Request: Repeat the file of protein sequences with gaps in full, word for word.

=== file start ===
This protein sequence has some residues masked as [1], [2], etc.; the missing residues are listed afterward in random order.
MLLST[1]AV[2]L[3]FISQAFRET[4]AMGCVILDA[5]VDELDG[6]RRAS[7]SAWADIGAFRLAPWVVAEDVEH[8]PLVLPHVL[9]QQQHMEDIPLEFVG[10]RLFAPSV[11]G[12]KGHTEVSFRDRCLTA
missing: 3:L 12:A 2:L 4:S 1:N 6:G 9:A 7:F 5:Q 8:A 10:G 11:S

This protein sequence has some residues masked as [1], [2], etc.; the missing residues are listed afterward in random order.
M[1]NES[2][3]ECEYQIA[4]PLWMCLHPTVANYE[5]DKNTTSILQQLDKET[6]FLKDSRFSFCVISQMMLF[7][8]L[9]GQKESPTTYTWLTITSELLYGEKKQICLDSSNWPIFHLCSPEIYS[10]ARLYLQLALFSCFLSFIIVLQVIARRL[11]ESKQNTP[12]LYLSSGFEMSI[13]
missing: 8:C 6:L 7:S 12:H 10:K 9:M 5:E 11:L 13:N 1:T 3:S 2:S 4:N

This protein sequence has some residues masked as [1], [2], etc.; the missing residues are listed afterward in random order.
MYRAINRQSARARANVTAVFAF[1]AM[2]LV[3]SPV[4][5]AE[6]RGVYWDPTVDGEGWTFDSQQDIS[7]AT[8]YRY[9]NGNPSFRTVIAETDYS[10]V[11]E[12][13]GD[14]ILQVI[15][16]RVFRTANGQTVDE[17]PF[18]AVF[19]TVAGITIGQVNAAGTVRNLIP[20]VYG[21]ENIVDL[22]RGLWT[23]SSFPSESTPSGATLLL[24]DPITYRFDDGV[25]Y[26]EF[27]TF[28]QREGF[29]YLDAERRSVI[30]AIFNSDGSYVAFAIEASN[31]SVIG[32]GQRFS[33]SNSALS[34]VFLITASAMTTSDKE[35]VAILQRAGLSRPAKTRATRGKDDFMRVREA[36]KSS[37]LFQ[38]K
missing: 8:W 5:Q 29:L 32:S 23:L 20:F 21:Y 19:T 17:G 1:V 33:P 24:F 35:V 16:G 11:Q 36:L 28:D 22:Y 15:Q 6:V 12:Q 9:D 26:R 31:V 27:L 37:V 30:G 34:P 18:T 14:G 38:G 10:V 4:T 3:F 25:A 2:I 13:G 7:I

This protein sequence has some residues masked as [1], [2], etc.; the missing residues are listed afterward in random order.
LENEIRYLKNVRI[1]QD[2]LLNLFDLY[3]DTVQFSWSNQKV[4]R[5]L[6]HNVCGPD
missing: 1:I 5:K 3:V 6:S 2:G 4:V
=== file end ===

This protein sequence has some residues masked as [1], [2], etc.; the missing residues are listed afterward in random order.
MLLST[1]AV[2]L[3]FISQAFRET[4]AMGCVILDA[5]VDELDG[6]RRAS[7]SAWADIGAFRLAPWVVAEDVEH[8]PLVLPHVL[9]QQQHMEDIPLEFVG[10]RLFAPSV[11]G[12]KGHTEVSFRDRCLTA
missing: 3:L 12:A 2:L 4:S 1:N 6:G 9:A 7:F 5:Q 8:A 10:G 11:S

This protein sequence has some residues masked as [1], [2], etc.; the missing residues are listed afterward in random order.
M[1]NES[2][3]ECEYQIA[4]PLWMCLHPTVANYE[5]DKNTTSILQQLDKET[6]FLKDSRFSFCVISQMMLF[7][8]L[9]GQKESPTTYTWLTITSELLYGEKKQICLDSSNWPIFHLCSPEIYS[10]ARLYLQLALFSCFLSFIIVLQVIARRL[11]ESKQNTP[12]LYLSSGFEMSI[13]
missing: 8:C 6:L 7:S 12:H 10:K 9:M 5:E 11:L 13:N 1:T 3:S 2:S 4:N

This protein sequence has some residues masked as [1], [2], etc.; the missing residues are listed afterward in random order.
MYRAINRQSARARANVTAVFAF[1]AM[2]LV[3]SPV[4][5]AE[6]RGVYWDPTVDGEGWTFDSQQDIS[7]AT[8]YRY[9]NGNPSFRTVIAETDYS[10]V[11]E[12][13]GD[14]ILQVI[15][16]RVFRTANGQTVDE[17]PF[18]AVF[19]TVAGITIGQVNAAGTVRNLIP[20]VYG[21]ENIVDL[22]RGLWT[23]SSFPSESTPSGATLLL[24]DPITYRFDDGV[25]Y[26]EF[27]TF[28]QREGF[29]YLDAERRSVI[30]AIFNSDGSYVAFAIEASN[31]SVIG[32]GQRFS[33]SNSALS[34]VFLITASAMTTSDKE[35]VAILQRAGLSRPAKTRATRGKDDFMRVREA[36]KSS[37]LFQ[38]K
missing: 8:W 5:Q 29:L 32:S 23:L 20:F 21:Y 19:T 17:G 1:V 33:P 24:F 35:V 16:G 11:Q 36:L 28:D 22:Y 15:Q 6:V 12:Q 9:D 26:R 31:V 27:L 37:V 30:G 34:P 18:T 14:G 38:G 10:V 4:T 3:F 25:A 2:I 13:G 7:I

This protein sequence has some residues masked as [1], [2], etc.; the missing residues are listed afterward in random order.
LENEIRYLKNVRI[1]QD[2]LLNLFDLY[3]DTVQFSWSNQKV[4]R[5]L[6]HNVCGPD
missing: 1:I 5:K 3:V 6:S 2:G 4:V